Peter J. Gomes’s The Good Book is organized into three sections, which the author describes as didactic, polemical, and pastoral. He addresses those who sense that they lack knowledge about the Bible or have been alienated by misunderstandings of its message. In part 1, “Opening the Bible,” Gomes discusses the state of biblical literacy and the practice of Bible study in the United States. He deplores methods that use the Bible as a springboard for personal opinions rather than grapple with its message. He describes the dual nature of the Bible as the human response to God and as God’s way of communicating with humanity, thereby making it a unique body of literature. The Bible is a collection of books, incorporating the Hebrew Bible within its present structure as a Christian text. Because it is a public text, it inevitably affects society. The Bible is also a living text, with a message accessible to each generation. Finally, Gomes establishes a recurring theme: The Bible is intended to be inclusive, so that all peoples can find a message for themselves in its pages.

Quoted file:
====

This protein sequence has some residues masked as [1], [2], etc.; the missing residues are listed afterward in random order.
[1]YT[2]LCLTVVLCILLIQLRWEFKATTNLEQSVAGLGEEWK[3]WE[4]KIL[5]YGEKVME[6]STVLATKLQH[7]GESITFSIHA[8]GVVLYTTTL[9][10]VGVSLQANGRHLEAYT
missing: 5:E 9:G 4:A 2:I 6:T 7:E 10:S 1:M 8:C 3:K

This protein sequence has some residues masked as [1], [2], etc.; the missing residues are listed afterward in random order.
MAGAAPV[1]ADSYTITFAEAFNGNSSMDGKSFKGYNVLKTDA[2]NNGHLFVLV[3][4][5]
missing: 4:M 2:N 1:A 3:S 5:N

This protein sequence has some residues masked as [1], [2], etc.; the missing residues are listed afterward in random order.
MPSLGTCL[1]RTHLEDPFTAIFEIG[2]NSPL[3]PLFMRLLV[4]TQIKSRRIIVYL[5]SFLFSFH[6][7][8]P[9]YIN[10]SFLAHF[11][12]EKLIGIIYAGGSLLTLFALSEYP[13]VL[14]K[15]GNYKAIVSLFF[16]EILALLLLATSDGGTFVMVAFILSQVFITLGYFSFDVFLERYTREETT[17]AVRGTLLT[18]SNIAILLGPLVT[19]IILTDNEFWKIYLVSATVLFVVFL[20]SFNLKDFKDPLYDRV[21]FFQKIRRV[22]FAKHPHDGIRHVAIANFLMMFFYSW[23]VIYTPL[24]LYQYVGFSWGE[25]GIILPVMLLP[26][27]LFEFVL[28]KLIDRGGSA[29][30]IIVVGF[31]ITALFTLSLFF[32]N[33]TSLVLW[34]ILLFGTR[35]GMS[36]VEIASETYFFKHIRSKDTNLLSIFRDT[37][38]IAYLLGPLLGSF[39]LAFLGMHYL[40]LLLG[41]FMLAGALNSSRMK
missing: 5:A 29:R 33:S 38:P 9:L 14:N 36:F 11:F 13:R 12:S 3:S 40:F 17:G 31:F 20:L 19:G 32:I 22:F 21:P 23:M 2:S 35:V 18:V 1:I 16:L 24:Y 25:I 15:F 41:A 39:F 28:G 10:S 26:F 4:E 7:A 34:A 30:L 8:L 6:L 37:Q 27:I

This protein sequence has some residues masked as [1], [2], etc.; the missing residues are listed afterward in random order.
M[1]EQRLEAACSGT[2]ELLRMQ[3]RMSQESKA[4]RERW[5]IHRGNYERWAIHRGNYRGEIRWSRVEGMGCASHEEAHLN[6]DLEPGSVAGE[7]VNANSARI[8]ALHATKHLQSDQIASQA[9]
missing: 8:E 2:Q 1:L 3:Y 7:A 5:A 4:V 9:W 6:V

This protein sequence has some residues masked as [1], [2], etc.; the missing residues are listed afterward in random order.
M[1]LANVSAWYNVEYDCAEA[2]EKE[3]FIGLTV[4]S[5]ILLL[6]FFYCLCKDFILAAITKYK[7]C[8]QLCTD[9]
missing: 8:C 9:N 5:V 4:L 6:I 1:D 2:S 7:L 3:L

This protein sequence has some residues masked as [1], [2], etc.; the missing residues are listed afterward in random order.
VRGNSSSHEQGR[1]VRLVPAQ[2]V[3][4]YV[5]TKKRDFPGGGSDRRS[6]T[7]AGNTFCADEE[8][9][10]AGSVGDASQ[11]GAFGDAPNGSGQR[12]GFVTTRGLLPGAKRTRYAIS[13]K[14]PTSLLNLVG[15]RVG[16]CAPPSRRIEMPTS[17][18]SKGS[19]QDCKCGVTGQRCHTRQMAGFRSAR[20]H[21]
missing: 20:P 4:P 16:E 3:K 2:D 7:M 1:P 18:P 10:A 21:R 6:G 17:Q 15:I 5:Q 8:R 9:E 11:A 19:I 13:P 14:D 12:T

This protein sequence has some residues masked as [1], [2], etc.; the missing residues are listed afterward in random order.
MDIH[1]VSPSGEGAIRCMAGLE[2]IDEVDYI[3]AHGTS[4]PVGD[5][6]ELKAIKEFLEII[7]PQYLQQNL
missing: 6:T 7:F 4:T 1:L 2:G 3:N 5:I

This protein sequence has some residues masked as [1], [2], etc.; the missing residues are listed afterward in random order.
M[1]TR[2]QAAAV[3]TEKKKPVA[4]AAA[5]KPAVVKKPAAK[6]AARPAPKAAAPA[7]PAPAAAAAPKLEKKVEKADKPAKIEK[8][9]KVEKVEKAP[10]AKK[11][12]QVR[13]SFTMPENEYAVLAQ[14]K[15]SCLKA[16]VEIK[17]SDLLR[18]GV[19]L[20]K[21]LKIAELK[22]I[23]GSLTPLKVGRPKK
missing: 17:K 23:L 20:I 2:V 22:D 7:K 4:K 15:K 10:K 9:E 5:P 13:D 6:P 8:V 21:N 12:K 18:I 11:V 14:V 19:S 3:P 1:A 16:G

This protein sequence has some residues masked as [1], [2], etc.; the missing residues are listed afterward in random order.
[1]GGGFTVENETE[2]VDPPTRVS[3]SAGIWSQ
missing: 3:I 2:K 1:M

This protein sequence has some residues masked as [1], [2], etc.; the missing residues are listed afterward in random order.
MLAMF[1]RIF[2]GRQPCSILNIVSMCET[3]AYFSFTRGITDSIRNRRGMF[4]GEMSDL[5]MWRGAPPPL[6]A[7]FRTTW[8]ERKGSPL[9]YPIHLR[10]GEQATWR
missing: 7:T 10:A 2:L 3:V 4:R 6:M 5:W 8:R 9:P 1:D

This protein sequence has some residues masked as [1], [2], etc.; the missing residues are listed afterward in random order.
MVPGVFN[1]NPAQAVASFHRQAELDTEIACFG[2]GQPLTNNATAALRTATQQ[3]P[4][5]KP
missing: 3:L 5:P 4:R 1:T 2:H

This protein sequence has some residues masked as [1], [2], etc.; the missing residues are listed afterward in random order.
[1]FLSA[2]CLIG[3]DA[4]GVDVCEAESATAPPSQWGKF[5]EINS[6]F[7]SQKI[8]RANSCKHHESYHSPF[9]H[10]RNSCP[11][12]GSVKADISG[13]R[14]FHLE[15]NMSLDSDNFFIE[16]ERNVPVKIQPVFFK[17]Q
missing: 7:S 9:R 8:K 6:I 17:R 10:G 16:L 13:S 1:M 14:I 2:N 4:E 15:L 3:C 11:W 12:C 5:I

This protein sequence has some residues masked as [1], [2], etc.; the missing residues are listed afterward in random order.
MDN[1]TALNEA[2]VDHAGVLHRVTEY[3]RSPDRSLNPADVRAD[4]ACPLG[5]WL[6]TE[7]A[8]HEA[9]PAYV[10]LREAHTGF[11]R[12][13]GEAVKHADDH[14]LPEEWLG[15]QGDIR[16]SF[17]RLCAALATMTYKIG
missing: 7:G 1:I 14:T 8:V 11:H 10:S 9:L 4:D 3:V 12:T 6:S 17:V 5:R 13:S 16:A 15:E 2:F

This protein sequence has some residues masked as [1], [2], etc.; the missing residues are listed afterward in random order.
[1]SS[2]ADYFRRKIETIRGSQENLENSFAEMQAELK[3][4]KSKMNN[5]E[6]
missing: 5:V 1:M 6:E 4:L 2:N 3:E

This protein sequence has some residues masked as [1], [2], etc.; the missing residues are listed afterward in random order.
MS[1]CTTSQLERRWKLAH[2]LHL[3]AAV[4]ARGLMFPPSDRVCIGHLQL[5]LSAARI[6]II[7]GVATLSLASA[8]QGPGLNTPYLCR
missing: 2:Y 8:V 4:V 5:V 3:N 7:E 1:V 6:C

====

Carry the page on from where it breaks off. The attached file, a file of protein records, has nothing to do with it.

It is impossible to read the Bible without interpreting it, Gomes says, and he describes three erroneous way of interpreting the Bible: Bibliolatry, literalism, and culturalism. Bibliolatry occurs when a reader makes the Bible, a symbol of the Christian faith, the object of adoration rather than God. Literalism occurs when readers allow a common-sense understanding of Scripture to become an authority in itself. Gomes explains that readers in the Protestant tradition, in which no other authority supersedes Scripture, are particularly prone to this error. Culturalism occurs when readers interpret the Bible to buttress the existing social order, rather than critique it.
Due to the nature of the history of the United States, which began with the Puritans and has had a long tradition of civil religion, there is an intimate relationship...
(The entire section is 792 words.)